Revision as of 17:22, 26 October 2010 by Ramon (Talk | contribs)



We invite you to browse through the clouds of thoughts and have a look at all of our ideas that have not made it. We hope our thoughts will not go waste, but will inspire other teams to come up with many more creative and fun ideas. Some ideas were thoroughly elaborated and considered while others were obviously not feasible.


Chemotaxis and bacterial conjugation Many bacteria use chemotaxis to move toward, or away from, chemoattractants and chemorepellents. If we could invert this system in pathogenic bacteria it would decrease their ability to infect their host. To spread this inversion mechanism through a population of bacteria we could make use of conjugation plasmids. These plasmids facilitate their own transfer form one bacteria to another and can also carry resistance genes spreading antibiotic resistance. We could create a conjugation plasmid that also carries genes that somehow cause this inversion. Also involving chemotaxis and bacterial conjugation, a conjugation plasmid that disrupts chamotaxis by inducing a constant tumble (no linear movement). At the same time this plasmid could carry a gene for a chemoattractant that would attract more bacteria to the immobilized bacteria. The plasmid is then transferred to these bacteria, starting a chain reaction.

Diet bacteria. Bacteria that live in the guts and consume large quantities of unhealthy nutrients like saturated fats, cholesterol or sugars converting them to substances that can’t be taken up by the body. These bacteria would be eaten by adding them to foods like to yoghurt.

Colon Cancer detecting bacteria MscL (Mechanoselective channels of Large conductance) have been modified to be light and pH sensitive (A. Koçer, 2007). I think we can use this mechanism for the detection of cancerous cells, which have a lower pH in their microenvironment when compared to normal cells. The bacteria (for cancer in the GI tract) could then secrete some sort of detectable marker. Lipid bodies could be used for detection in the rest of the body.

Bacteria that stimulate production of vital minerals in plants Maybe it would be possible to make bacteria that would interact with plants in a symbiotic manner, supplying the plant with high amounts of metabolites that are important for the production of vitamins in the plant. In exchange for these metabolites they plant will maintain the energy needs of the bacteria by supplying them with sugars from photosynthesis. This would be similar to the interaction that plants already have with some nitrogen fixating bacteria. These plant would be much more nutritional than normal crops.


Bacterial solar cells Making a multistage solar energy converter using the battery bacteria of the havard team of 2008, by using three groups bacteria. The first would perform photosynthesis storing the solar energy in to simple metabolites like sugars. The second bacteria using these sugars to convert them into the specific nutrients the Harvard bacteria need. Last the Harvard bacteria would convert the products of the second metabolites into electricity. Using Photosynthesis to produce energy in the form of electrons or pH gradient of some sort to transport the energy out of the cell to a circuit ( ,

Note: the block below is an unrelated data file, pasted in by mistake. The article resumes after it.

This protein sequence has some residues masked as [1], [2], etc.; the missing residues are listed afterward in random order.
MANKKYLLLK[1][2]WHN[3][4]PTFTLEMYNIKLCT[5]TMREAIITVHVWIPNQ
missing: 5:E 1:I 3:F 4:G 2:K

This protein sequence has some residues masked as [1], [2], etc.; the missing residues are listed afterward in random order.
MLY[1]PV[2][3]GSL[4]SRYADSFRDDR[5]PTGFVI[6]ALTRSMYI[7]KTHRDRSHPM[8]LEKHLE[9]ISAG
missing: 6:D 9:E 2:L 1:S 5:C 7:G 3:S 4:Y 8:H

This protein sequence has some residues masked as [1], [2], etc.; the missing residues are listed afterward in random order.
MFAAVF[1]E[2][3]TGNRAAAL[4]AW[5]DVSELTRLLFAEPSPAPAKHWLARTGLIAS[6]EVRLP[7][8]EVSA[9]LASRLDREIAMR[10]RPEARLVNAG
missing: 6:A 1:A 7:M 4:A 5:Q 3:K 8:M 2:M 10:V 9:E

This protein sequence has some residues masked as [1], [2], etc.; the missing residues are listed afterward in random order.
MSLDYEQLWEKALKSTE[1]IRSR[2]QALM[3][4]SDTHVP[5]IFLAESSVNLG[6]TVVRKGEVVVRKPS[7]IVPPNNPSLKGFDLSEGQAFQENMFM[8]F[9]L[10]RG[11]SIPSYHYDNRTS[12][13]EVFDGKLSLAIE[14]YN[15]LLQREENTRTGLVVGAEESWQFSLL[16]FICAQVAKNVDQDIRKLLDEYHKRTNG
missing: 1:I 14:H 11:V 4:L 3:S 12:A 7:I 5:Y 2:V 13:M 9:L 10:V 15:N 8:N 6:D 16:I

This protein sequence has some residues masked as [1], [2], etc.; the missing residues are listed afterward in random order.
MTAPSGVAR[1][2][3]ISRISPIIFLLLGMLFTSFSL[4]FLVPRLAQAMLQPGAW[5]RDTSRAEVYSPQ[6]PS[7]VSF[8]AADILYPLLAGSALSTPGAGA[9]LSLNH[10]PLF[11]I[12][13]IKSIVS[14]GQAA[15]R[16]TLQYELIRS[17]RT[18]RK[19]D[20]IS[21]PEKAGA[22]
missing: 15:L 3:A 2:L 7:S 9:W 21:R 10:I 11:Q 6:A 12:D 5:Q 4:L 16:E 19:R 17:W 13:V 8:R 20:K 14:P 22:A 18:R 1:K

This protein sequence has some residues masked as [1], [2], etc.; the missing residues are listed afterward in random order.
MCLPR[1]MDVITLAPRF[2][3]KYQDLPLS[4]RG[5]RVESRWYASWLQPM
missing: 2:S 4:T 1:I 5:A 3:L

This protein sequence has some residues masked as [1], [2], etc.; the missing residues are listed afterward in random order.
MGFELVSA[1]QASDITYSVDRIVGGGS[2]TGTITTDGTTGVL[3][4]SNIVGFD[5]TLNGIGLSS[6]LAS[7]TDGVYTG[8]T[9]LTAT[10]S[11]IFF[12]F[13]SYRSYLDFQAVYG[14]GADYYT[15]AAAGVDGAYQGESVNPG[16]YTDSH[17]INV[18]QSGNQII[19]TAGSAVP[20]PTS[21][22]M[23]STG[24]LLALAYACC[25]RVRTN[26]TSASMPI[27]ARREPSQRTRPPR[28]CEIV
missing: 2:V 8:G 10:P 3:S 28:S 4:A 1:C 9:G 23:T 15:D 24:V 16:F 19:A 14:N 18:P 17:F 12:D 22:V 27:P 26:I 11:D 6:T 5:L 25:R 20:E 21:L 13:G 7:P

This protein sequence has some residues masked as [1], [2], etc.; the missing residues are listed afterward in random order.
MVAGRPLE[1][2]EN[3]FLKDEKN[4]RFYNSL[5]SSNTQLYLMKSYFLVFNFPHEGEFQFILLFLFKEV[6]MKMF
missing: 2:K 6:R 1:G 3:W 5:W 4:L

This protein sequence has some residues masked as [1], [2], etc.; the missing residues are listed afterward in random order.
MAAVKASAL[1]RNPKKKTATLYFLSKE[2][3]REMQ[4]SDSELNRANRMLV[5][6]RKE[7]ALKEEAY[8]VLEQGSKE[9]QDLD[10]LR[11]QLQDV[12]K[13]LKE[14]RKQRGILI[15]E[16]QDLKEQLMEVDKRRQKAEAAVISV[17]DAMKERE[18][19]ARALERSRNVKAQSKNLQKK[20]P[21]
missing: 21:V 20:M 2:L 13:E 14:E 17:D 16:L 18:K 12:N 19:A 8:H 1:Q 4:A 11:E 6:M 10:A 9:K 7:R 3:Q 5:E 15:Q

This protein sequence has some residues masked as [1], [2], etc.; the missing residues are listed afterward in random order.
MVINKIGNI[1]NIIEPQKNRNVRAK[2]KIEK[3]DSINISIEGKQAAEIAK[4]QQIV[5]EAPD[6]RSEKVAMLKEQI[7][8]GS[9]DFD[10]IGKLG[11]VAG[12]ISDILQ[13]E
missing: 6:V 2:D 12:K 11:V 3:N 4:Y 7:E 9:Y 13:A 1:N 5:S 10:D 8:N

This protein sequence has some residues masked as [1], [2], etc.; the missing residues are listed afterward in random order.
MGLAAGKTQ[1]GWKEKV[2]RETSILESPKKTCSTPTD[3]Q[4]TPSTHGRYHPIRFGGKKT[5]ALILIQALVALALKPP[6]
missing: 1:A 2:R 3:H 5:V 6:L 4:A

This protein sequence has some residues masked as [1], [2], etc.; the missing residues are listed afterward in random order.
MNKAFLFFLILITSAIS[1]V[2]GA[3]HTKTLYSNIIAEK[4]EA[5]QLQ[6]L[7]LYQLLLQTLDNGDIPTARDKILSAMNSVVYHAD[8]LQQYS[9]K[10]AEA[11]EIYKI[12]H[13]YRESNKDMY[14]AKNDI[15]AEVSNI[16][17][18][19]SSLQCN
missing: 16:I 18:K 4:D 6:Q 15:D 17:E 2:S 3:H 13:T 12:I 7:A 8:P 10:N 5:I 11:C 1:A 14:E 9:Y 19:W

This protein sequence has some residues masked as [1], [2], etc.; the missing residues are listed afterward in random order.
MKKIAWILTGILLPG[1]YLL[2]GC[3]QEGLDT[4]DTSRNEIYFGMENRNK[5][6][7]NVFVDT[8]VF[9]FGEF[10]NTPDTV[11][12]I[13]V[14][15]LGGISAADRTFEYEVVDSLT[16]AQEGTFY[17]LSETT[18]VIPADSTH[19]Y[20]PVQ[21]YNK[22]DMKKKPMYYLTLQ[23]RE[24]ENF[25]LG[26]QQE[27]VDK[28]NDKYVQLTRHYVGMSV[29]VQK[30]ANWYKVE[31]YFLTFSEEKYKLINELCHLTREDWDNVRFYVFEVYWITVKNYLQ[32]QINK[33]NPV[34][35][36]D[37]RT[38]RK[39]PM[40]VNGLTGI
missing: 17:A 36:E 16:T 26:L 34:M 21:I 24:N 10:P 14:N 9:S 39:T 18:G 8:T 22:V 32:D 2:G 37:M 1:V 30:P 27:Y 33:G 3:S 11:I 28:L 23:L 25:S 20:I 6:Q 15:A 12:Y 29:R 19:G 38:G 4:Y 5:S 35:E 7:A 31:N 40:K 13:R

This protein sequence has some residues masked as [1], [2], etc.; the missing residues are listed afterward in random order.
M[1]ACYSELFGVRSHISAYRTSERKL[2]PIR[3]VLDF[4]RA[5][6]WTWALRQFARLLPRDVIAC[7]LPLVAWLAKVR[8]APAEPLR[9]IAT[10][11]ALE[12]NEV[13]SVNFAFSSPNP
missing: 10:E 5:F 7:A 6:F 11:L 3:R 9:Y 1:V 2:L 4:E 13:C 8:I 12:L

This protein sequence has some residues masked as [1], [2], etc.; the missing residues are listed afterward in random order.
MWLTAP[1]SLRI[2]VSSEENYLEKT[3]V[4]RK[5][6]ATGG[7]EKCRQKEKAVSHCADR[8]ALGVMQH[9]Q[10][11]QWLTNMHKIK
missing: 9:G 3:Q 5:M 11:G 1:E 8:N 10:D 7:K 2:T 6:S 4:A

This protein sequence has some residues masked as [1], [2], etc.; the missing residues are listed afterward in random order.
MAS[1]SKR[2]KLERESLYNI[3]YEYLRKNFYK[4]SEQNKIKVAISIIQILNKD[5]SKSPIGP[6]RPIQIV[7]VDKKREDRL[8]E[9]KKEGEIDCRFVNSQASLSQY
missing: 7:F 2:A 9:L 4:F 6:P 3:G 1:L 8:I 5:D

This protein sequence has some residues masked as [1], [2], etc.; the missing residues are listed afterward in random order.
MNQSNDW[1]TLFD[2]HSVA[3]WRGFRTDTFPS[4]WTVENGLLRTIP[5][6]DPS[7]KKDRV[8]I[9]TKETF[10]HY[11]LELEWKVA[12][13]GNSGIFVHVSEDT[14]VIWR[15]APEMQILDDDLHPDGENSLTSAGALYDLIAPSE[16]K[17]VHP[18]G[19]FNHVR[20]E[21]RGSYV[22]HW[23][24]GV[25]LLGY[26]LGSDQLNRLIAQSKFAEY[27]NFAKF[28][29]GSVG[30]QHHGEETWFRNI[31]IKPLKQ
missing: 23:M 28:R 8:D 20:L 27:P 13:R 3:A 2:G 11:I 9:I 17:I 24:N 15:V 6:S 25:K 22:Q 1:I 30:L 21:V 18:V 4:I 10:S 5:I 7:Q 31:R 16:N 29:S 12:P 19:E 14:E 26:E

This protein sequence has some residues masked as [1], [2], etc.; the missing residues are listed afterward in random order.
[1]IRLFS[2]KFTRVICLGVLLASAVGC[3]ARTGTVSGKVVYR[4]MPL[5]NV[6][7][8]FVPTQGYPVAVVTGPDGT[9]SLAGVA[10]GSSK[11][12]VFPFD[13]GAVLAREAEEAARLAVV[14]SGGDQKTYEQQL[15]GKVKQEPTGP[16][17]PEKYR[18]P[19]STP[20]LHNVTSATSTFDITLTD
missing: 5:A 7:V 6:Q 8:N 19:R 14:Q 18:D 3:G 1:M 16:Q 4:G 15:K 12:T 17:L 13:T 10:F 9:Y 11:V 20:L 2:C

Deacidifying bacteria The acidification in the oceans due to the high levels of co2 in the air have become a threat to lots of marine life especially coral reefs that are largely made of calcium and are threaded to dissolve in the increasingly acidic oceans. Bacteria with pH sensitive channels (MscL) sensing acidity and that are able to produce a base to counterbalance the acidification.

Bacteria that do not produce methane to replace methanogen bacteria in cow's rumen Isolated microbes in the animal's stomach which allows them to eat grass and plants but without producing the flatulence common to European livestock. Even though kangaroos have a similar system for utilising plants to sheep and cattle, they have evolved independently over many millions of years and so the microbes are extremely different. Rather than produce methane, kangaroos produce acetate which aids digestion.

Oil spill response - Bacteria cleaning it up. After oil spills the oil which is not removed mechanically is mostly degraded by bacteria (bioremediation) so far only adding fertilizer seems to help, the addition of living bacteria has mostly not shown any effect. I can think of three ways to use bacteria in order to improve bioremediation, 1: Nitrogen fixing bacteria could be added instead of fertilizer, Nitrogen fixing bacteria already exist, but I don’t know if they can life in oily environments. 2. Bacteria which can metabolize the compounds which so far can not be degraded by bacteria 3. Bacteria which are actually better at degrading oil than existing ones ( I have however no clue how that could be achieved) 1&3 would enhance speed, 2 would improve endpoint which has so far not been attempted (at least not from what I have read) -Marine micro-organisms make a meal out of oil, Field evaluation of marine oil spill bioremediation(Very long but also very complete review about the topic)